Pittsburgh police Chief Nathan E. Harper did nothing illegal last year by joining with three Pittsburgh police officers to organize a public safety consulting corporation, Allegheny County District Attorney Stephen A. Zappala Jr. said Thursday.
But a wide-ranging legal review remains under way by the city's Law Department that will examine municipal law to determine whether any lapses were committed by the chief or others.
"They're looking at the potential conflict of interest and/or ethical violations that could exist with regard to the chief's involvement with Diverse Public Safety Consultants," Mayor Luke Ravenstahl's spokeswoman, Joanna Doven, said. "The Law Department's reviewing it and when that review is complete, the mayor will comment in more specifics."
The Pittsburgh Post-Gazette reported Thursday that Diverse Public Safety Consultants LLC was formed in February 2012 and listed as organizers Chief Harper, Cmdr. Eric Holmes, Sgt. Barry Budd, Officer Tonya Ford and Tamara L. Davis, a civilian in the police bureau.
At the time, Cmdr. Holmes was a sergeant. Chief Harper promoted him in August 2012. The chief said there was no connection between the promotion and the private business venture with Cmdr. Holmes.
City solicitor Dan Regan said he met Thursday with Mr. Ravenstahl to discuss Diverse Public Safety Consultants, but not with Chief Harper.
"We met about the matter involving the chief's involvement in this corporate entity," Mr. Regan said. "We have not come to any conclusion. The mayor asked me to review the matter. And I'm in the process of conducting my review.
"We'll review any applicable federal, state, local laws, ordinances, policies," Mr. Regan said.
"I also spoke with the district attorney," he added and said he would take Mr. Zappala's views into consideration. "I don't think we're in a position at this point to come to any specific conclusions."
City Councilman Patrick Dowd on Thursday stopped short of calling for Chief Harper's ouster, but he said, "I think somebody else ought to be protecting and serving the city."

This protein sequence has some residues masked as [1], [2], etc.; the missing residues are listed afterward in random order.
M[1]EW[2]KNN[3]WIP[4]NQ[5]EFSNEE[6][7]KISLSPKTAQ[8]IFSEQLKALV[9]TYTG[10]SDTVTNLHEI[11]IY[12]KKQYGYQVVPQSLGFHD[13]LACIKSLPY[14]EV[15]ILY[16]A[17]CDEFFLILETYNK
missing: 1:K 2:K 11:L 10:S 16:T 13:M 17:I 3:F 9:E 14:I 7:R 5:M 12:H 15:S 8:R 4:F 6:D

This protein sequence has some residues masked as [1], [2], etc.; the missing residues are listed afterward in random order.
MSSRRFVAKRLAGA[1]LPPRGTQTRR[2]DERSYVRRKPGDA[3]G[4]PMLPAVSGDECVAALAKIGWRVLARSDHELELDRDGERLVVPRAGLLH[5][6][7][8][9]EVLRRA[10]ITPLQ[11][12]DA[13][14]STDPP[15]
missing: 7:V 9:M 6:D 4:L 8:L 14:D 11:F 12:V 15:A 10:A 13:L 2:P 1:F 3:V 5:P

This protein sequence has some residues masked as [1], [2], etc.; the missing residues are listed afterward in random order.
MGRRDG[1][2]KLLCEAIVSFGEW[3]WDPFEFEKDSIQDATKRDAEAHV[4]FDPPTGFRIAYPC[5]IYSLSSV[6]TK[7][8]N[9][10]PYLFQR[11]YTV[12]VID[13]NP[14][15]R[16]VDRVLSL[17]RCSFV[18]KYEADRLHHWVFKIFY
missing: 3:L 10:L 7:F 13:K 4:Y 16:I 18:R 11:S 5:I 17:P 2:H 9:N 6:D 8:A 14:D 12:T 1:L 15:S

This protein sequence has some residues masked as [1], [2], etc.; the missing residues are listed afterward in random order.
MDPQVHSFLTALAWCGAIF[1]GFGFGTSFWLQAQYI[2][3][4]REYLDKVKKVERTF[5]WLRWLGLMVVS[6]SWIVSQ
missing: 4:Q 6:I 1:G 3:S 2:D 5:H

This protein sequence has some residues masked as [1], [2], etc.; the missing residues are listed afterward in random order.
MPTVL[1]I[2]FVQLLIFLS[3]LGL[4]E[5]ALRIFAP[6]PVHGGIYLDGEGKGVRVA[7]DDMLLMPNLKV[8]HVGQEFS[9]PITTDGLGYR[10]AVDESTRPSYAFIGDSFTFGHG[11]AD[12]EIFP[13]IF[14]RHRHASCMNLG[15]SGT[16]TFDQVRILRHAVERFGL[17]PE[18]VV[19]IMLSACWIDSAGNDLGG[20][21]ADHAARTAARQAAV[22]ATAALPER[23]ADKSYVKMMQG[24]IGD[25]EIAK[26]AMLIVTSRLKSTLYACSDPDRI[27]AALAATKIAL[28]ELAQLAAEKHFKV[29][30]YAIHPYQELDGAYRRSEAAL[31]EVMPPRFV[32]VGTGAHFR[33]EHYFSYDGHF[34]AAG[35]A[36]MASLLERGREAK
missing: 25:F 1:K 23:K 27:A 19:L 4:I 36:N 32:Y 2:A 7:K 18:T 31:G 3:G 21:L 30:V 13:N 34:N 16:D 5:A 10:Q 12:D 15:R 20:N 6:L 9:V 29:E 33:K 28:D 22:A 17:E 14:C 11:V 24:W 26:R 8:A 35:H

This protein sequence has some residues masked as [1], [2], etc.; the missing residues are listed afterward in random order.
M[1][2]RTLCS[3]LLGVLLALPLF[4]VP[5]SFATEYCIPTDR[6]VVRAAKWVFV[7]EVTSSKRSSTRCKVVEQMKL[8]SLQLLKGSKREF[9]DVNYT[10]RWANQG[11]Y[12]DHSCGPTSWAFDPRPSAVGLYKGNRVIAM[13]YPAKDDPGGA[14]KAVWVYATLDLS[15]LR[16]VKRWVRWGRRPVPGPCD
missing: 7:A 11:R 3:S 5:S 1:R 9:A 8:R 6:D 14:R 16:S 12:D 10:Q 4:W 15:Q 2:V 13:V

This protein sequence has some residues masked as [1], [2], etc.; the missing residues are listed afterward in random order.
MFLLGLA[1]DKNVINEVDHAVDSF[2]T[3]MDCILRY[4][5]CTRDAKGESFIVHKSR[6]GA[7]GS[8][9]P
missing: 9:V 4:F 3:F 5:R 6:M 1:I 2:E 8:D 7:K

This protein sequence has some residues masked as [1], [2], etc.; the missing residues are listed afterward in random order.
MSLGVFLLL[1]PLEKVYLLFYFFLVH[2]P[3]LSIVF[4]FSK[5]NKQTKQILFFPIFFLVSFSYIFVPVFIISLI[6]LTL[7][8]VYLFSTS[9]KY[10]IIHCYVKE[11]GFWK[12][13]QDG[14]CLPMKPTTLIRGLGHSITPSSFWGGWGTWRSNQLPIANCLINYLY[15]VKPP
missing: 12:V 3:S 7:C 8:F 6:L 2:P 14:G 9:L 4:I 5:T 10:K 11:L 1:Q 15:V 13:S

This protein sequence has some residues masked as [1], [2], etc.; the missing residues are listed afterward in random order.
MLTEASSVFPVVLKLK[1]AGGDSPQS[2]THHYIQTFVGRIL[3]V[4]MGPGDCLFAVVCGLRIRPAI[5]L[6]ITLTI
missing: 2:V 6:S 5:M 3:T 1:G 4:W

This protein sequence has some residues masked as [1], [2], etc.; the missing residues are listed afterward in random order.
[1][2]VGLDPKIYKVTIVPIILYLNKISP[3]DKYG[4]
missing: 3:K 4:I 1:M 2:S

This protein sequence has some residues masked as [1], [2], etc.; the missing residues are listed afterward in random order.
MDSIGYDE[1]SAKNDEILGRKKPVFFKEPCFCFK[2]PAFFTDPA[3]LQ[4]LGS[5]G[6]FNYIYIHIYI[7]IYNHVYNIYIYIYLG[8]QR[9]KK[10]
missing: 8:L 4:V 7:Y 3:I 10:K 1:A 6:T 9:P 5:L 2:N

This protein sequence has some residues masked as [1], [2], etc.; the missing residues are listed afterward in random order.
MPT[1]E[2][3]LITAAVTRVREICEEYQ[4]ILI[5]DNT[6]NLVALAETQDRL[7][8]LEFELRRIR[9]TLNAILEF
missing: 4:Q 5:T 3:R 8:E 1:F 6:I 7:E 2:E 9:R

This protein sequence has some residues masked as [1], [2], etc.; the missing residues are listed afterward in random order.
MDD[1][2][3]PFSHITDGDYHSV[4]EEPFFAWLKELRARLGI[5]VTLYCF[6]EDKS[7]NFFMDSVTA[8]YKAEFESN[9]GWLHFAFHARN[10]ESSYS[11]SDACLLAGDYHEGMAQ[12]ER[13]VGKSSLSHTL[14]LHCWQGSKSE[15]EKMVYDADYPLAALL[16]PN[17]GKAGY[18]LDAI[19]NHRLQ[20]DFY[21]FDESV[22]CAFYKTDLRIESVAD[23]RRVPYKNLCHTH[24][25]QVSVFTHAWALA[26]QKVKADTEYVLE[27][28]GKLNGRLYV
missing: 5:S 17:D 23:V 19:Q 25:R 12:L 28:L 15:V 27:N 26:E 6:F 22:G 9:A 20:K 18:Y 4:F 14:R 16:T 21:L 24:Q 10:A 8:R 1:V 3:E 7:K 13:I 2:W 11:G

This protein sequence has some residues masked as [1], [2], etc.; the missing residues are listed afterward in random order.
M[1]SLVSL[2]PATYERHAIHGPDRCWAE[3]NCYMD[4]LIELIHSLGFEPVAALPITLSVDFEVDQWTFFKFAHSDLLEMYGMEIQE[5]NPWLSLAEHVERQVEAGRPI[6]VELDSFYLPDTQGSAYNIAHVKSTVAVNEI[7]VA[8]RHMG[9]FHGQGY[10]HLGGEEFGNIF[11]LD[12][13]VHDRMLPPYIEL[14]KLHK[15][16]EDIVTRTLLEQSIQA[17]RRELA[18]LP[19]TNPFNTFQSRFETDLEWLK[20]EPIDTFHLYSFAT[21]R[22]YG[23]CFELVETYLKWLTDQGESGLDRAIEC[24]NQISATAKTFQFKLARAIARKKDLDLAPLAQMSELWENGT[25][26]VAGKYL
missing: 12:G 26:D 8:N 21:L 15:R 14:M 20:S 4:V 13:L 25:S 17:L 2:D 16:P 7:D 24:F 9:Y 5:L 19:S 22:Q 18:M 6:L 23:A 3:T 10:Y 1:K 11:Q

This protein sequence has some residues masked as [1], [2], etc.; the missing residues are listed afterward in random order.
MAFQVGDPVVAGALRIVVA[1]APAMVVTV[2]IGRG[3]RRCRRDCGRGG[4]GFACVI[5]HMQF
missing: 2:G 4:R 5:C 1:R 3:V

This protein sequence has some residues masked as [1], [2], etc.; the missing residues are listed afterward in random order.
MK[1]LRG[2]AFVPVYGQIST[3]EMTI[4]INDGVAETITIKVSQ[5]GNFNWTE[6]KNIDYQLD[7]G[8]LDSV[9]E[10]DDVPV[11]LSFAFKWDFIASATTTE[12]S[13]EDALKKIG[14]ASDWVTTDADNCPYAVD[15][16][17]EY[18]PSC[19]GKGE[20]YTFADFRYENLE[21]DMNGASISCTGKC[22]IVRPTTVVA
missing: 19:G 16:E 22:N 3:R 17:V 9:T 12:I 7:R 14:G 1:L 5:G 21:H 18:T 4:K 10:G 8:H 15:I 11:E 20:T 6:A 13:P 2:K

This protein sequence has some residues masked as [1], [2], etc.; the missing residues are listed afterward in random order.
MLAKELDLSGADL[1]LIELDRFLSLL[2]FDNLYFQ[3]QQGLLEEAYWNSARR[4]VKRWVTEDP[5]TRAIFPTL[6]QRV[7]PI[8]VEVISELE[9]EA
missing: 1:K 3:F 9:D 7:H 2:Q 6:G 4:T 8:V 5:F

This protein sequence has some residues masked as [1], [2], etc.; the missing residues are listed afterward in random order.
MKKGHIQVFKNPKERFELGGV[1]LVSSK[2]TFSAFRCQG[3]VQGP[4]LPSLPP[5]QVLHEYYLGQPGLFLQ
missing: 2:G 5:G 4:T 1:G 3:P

"Chief Harper has worked in the bureau since 1977. He took his oath about the time I was 9. He's built up a huge reputation protecting and serving the people of the city," Mr. Dowd said. "At the same time, I think it's important that he maybe has a number of things he's got to deal with and maybe needs to be focused on protecting his reputation, and doing that as he tries to run the bureau may not be possible."
The chief's involvement in a private security startup comes after more than a year during which his relationships with that industry have drawn scrutiny. A longtime friend, Arthur Bedway, founder of Carnegie-based Victory Security, is under federal indictment in relation to a 2007 city contract to install and maintain computers and radios in police cars. A former city systems analyst has pleaded guilty to conspiracy and admitted to taking $6,000 in bribes in relation to the contract.
Neither the mayor nor Pittsburgh public safety director Mike Huss was aware of Chief Harper's involvement with Diverse Public Safety Consultants.
Mr. Ravenstahl spoke Wednesday by phone with Chief Harper. Ms. Doven would not detail their conversation. Police spokeswoman Diane Richard also would not say what was discussed.
The mayor declined to discuss any details when he was asked about the matter at a candidates night session Thursday in the 15th Ward.
"The solicitor is still concluding his review of the situation and until [that] is complete, I'm not going to comment further.
"I had a discussion with the chief. At this point, I'm not going to go into detail about that discussion. I will once our finding is done," Mr. Ravenstahl said.
Chief Harper has said the corporation is inactive and not earning money. He said he planned it as a retirement vehicle for consulting.
Mr. Zappala questioned why there was a need to form the corporation at all while Chief Harper and three of the other four organizers were still active police officers.
Mr. Zappala said the corporation has not applied through his office for a private detective license.
If the group did file for such a license while Chief Harper and the other officers were still working for the police bureau, "we would oppose it," Mr. Zappala said.
"It's a dormant entity from all we can tell," Mr. Zappala said. "I don't intend to take any other action."
If Chief Harper and the other organizers of the corporation were to perform certain types of public safety consulting work after retiring from the job and while in possession of a valid private detective license there would likely be no problem.
But Mr. Zappala said if certain work is performed while the chief and the others are still employed as police officers -- work using investigative or intelligence information gathered through their position as police officers -- that would potentially be illegal.
According to a website that was taken down Wednesday after the Post-Gazette began asking questions about the business, Diverse Public Safety Consultants provides a wide range of services, including training security guards, performing background checks, providing executive protection and supplying interim police chiefs.
Diverse Public Safety Consultants listed an address in McKees Rocks that houses JRD Sales and Service.
The owner of that building supply company, John H. Reed, said he has a longtime family friendship with one of the consultancy's founders, Ms. Ford. He added that his wife is a retired city police officer.